• Jimmie Johnson, now sixth, would have a better chance to come back under the old structure than Matt Kenseth in fifth under the new standings.

Certainly much can changes in the next three events, and any amount of bad luck among the Chase frontrunners could drastically tighten the Chase. But the reverse is also possible, and more so than last year thanks to the new point standings.

It rained a lot in Martinsville, but the Sunday product was worth the wait. We'll try to contain the excitement.

HOT: 500 laps at Martinsville is always an arduous affair, but Sunday's 500 miles seemed to take a lot longer than normal thanks to the heavy use of the caution flag. That was a good thing, as one of NASCAR's most traditional tracks finally gave us some of its old flair — plenty of beat up cars, hot tempers and changes at (nearly) every corner.

Martinsville felt like Martinsvillle again, likely to the chagrin of most drivers. It's time for the other NASCAR short tracks to find that luster again, by whatever means are possible.

NOT: How, again, did we have not a single short track built during NASCAR's building boom? Or am I the only one not enthralled with races at Kansas, Chicago, Kentucky, et al?

"When we went through this big building process of all these mile and a half's, nobody considered building something more like a Bristol or a Richmond or something like that," Jeff Gordon said after Sunday's race. "I think that we need one or two more tracks like that on the circuit."

HOT: I liked Dale Earnhardt Jr.'s rambunctious style Sunday at Martinsville. It was mostly out of character for the often clean Earnhardt, but was one of the most visible displays of determination we've seen from the oft-criticized driver of late. That team is hungry, and they've got to be getting closer — right?

NOT: Brad Keselowski's late-race spin was purely bad luck and not his fault. It's a tough way to do it, but the result may be enough points to knock him from the role of championship contender he played.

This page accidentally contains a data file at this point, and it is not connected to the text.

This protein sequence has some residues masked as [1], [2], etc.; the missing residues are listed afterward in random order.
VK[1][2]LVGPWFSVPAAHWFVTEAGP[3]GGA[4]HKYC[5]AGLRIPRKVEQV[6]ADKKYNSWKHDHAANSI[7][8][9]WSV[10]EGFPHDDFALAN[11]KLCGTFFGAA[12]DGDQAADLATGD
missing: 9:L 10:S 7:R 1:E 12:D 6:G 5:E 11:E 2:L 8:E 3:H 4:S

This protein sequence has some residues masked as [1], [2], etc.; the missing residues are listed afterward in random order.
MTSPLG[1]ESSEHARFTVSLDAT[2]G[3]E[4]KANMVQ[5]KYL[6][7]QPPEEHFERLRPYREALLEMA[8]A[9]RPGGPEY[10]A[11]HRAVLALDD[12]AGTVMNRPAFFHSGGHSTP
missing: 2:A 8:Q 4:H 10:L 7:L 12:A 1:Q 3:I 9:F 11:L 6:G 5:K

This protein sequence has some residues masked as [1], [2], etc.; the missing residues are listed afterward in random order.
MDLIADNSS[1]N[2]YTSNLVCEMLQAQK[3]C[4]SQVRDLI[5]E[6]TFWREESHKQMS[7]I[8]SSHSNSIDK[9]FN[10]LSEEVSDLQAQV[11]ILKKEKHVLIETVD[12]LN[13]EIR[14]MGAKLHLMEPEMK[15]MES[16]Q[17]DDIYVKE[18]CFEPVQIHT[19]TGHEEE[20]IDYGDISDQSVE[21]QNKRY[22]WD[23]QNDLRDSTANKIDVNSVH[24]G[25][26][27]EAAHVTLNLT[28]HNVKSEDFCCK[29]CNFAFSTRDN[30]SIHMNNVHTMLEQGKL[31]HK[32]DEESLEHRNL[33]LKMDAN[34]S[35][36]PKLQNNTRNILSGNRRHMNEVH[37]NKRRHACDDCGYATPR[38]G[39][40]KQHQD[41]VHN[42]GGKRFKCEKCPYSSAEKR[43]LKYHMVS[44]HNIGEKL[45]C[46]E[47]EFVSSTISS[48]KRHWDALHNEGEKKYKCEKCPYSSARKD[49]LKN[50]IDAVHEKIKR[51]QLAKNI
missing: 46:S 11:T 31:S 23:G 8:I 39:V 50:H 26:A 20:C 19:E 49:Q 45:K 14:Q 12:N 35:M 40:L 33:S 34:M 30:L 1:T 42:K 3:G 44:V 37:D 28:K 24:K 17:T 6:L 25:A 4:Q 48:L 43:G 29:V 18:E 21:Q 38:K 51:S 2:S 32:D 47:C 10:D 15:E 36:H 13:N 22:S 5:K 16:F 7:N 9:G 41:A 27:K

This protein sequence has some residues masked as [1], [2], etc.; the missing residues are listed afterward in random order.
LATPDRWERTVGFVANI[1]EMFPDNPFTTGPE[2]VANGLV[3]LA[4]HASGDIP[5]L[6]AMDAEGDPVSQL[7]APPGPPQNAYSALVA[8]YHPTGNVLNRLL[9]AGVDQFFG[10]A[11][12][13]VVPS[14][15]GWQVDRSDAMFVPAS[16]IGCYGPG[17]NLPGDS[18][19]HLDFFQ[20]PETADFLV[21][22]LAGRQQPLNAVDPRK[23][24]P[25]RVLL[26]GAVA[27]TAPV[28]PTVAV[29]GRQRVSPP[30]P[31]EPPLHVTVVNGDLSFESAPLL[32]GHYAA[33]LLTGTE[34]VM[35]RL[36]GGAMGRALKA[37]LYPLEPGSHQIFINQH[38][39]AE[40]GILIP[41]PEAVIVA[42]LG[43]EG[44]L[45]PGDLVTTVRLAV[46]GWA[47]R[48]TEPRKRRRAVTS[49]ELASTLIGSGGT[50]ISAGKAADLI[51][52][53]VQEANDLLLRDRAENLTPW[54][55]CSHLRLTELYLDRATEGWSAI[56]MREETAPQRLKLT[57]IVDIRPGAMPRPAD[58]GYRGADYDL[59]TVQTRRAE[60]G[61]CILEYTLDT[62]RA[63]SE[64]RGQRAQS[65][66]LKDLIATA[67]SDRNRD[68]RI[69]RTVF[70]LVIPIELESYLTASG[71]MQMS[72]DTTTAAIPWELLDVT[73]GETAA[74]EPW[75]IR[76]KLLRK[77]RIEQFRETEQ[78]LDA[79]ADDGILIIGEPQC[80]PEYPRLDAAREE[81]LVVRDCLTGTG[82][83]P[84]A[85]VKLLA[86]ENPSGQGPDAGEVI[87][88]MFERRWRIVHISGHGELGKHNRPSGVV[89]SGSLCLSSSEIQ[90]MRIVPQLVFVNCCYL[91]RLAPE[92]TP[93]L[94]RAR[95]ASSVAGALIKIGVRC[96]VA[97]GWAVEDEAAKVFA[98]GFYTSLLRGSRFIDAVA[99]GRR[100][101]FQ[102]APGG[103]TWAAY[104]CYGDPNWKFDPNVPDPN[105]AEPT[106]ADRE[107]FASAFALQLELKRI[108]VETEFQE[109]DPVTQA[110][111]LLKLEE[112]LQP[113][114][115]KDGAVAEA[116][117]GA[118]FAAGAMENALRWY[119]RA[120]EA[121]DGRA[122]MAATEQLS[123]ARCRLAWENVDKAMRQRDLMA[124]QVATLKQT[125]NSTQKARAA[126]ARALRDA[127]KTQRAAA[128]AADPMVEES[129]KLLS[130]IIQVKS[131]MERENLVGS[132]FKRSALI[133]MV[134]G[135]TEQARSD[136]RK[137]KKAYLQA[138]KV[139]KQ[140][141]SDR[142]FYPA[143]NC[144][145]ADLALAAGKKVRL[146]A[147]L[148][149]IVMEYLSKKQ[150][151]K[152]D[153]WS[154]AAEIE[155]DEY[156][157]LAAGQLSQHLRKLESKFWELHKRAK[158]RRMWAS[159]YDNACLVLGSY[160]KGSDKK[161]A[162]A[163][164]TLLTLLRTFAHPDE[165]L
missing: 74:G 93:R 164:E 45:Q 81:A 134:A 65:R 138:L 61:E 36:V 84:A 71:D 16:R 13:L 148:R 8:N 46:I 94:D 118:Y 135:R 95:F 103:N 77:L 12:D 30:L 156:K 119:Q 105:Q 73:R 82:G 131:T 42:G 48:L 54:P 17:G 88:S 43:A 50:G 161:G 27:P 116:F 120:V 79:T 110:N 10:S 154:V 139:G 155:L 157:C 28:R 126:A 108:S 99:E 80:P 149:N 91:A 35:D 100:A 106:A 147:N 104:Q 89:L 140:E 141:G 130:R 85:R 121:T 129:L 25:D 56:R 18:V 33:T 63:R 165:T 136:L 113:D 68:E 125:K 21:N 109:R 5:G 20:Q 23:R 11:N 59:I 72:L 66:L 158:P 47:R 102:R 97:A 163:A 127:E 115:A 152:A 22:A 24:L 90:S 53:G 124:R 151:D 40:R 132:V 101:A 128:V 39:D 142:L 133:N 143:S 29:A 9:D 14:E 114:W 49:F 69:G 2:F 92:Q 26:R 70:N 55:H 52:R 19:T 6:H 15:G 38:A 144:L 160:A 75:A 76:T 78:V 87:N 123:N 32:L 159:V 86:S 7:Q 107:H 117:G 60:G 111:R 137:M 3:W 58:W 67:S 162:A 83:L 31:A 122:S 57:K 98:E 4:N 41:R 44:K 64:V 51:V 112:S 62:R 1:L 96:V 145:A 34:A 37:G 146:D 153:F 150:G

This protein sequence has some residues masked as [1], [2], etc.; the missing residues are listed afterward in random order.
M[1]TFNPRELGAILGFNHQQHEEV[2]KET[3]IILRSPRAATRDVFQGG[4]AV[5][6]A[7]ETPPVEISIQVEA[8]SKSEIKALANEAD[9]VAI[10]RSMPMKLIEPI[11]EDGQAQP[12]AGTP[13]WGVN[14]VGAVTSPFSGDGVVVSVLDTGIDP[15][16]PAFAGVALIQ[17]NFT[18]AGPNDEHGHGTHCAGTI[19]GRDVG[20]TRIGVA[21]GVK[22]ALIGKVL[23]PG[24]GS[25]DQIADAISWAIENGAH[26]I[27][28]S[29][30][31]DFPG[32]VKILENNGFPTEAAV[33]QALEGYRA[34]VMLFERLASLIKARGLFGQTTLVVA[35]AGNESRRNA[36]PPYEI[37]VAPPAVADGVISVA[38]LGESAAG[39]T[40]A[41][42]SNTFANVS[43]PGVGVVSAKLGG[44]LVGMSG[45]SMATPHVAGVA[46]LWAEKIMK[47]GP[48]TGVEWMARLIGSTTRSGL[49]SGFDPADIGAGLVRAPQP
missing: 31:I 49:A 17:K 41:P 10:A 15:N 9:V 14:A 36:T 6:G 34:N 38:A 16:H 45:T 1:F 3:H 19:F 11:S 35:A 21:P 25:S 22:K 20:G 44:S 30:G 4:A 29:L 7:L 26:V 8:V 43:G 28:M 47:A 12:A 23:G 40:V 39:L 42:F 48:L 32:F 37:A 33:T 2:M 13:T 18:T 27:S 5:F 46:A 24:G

NEUTRAL: Brian Vickers often gets a hot head on the race track, and his 164th incident of the day at Martinsville (roughly, of course) ultimately brought Tony Stewart to Jimmie Johnson's bumper. It's unfortunate that it changed the race's outcome, but seeing a fiery character on the track is not a bad thing at Martinsville. Not one bit.

HOT: Yeah, Carl Edwards is doing everything right. Did you know his worst finish in the Chase is 11th? He's weathered his worst tracks in about the best way possible.

HOT: A win by Tony Stewart at Texas would leave him batting .500 in the Chase. Not too shabby for the guy who wrote himself off and lost a few should-be wins in the regular season.

NEUTRAL: Denny Hamlin's fifth-place run was his first top five since Loudon in July. Would you have made a bet on that happening? Not me.

FINAL: NASCAR estimated 62,000 people were at Sunday's race. That's a number smaller than many NFL stadiums and not prone to being a heavy revenue stream for the sport. The racing, however, made up for it. Short tracks build the characters of NASCAR, and those additions to the storyline help make the rest of the NASCAR season hum.

I'll say it again — short tracks are the lifeblood of NASCAR. There aren't enough on the schedule, and it's time to fix the ones who've lost what they once were. I'm up for 500 more laps at Martinsville this Sunday, if they'd like.

But don't get me wrong — the implications of Sunday's race at Texas will make that very interesting. We'll see you then.